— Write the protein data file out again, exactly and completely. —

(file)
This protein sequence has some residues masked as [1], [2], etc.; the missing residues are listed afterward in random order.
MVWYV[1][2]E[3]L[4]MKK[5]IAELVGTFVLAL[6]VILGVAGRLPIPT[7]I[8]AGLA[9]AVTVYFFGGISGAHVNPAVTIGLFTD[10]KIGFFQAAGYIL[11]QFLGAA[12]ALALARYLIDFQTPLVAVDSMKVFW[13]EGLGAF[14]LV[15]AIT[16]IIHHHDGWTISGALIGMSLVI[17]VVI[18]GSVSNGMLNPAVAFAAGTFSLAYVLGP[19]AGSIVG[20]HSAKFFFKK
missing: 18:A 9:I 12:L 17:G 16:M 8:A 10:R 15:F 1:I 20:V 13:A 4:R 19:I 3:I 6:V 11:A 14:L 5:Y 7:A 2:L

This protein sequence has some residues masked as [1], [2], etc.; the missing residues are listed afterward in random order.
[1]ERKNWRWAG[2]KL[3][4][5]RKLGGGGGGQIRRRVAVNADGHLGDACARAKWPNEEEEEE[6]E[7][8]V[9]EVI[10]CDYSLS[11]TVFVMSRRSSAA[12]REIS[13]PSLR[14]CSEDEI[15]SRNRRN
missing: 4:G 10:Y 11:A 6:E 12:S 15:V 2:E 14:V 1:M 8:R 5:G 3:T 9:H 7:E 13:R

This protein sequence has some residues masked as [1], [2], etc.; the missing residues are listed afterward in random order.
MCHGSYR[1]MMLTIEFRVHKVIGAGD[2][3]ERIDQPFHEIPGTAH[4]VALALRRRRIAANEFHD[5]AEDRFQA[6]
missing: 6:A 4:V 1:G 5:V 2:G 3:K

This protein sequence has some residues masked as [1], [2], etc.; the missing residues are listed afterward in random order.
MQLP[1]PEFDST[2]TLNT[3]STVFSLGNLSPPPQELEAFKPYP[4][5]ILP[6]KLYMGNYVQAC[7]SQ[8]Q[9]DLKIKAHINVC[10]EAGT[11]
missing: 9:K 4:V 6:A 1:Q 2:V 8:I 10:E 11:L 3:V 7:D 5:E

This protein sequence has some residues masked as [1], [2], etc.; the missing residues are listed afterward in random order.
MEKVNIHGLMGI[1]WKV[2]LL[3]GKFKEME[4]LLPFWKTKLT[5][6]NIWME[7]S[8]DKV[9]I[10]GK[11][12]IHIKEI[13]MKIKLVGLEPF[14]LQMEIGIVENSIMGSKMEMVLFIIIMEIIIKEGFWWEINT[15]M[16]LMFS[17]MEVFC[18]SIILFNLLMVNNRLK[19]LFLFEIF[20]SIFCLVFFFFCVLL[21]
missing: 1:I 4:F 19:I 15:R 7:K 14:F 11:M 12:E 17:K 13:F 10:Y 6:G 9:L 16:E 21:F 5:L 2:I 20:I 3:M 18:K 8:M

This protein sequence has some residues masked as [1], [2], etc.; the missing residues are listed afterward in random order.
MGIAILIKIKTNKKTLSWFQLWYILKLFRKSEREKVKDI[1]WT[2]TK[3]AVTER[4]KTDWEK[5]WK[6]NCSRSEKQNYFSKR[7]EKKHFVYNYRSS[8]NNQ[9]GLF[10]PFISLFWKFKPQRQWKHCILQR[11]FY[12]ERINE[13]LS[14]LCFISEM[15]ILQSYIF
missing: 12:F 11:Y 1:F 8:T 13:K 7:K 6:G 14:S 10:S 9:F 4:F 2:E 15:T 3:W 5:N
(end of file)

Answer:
This protein sequence has some residues masked as [1], [2], etc.; the missing residues are listed afterward in random order.
MVWYV[1][2]E[3]L[4]MKK[5]IAELVGTFVLAL[6]VILGVAGRLPIPT[7]I[8]AGLA[9]AVTVYFFGGISGAHVNPAVTIGLFTD[10]KIGFFQAAGYIL[11]QFLGAA[12]ALALARYLIDFQTPLVAVDSMKVFW[13]EGLGAF[14]LV[15]AIT[16]IIHHHDGWTISGALIGMSLVI[17]VVI[18]GSVSNGMLNPAVAFAAGTFSLAYVLGP[19]AGSIVG[20]HSAKFFFKK
missing: 18:A 9:I 12:L 17:G 16:M 8:A 10:R 15:F 1:I 20:V 13:A 4:R 19:I 3:I 6:V 11:A 14:L 5:Y 7:A 2:L

This protein sequence has some residues masked as [1], [2], etc.; the missing residues are listed afterward in random order.
[1]ERKNWRWAG[2]KL[3][4][5]RKLGGGGGGQIRRRVAVNADGHLGDACARAKWPNEEEEEE[6]E[7][8]V[9]EVI[10]CDYSLS[11]TVFVMSRRSSAA[12]REIS[13]PSLR[14]CSEDEI[15]SRNRRN
missing: 4:G 10:Y 11:A 6:E 12:S 15:V 2:E 14:V 1:M 8:R 5:G 3:T 9:H 7:E 13:R

This protein sequence has some residues masked as [1], [2], etc.; the missing residues are listed afterward in random order.
MCHGSYR[1]MMLTIEFRVHKVIGAGD[2][3]ERIDQPFHEIPGTAH[4]VALALRRRRIAANEFHD[5]AEDRFQA[6]
missing: 6:A 4:V 1:G 5:V 2:G 3:K

This protein sequence has some residues masked as [1], [2], etc.; the missing residues are listed afterward in random order.
MQLP[1]PEFDST[2]TLNT[3]STVFSLGNLSPPPQELEAFKPYP[4][5]ILP[6]KLYMGNYVQAC[7]SQ[8]Q[9]DLKIKAHINVC[10]EAGT[11]
missing: 9:K 4:V 6:A 1:Q 2:V 8:I 10:E 11:L 3:V 7:D 5:E

This protein sequence has some residues masked as [1], [2], etc.; the missing residues are listed afterward in random order.
MEKVNIHGLMGI[1]WKV[2]LL[3]GKFKEME[4]LLPFWKTKLT[5][6]NIWME[7]S[8]DKV[9]I[10]GK[11][12]IHIKEI[13]MKIKLVGLEPF[14]LQMEIGIVENSIMGSKMEMVLFIIIMEIIIKEGFWWEINT[15]M[16]LMFS[17]MEVFC[18]SIILFNLLMVNNRLK[19]LFLFEIF[20]SIFCLVFFFFCVLL[21]
missing: 1:I 4:F 19:I 15:R 7:K 14:F 11:M 12:E 17:K 13:F 10:Y 6:G 9:L 16:E 21:F 5:L 2:I 20:I 3:M 18:K 8:M

This protein sequence has some residues masked as [1], [2], etc.; the missing residues are listed afterward in random order.
MGIAILIKIKTNKKTLSWFQLWYILKLFRKSEREKVKDI[1]WT[2]TK[3]AVTER[4]KTDWEK[5]WK[6]NCSRSEKQNYFSKR[7]EKKHFVYNYRSS[8]NNQ[9]GLF[10]PFISLFWKFKPQRQWKHCILQR[11]FY[12]ERINE[13]LS[14]LCFISEM[15]ILQSYIF
missing: 12:F 11:Y 1:F 8:T 13:K 7:K 6:G 14:S 10:S 9:F 4:F 2:E 15:T 3:W 5:N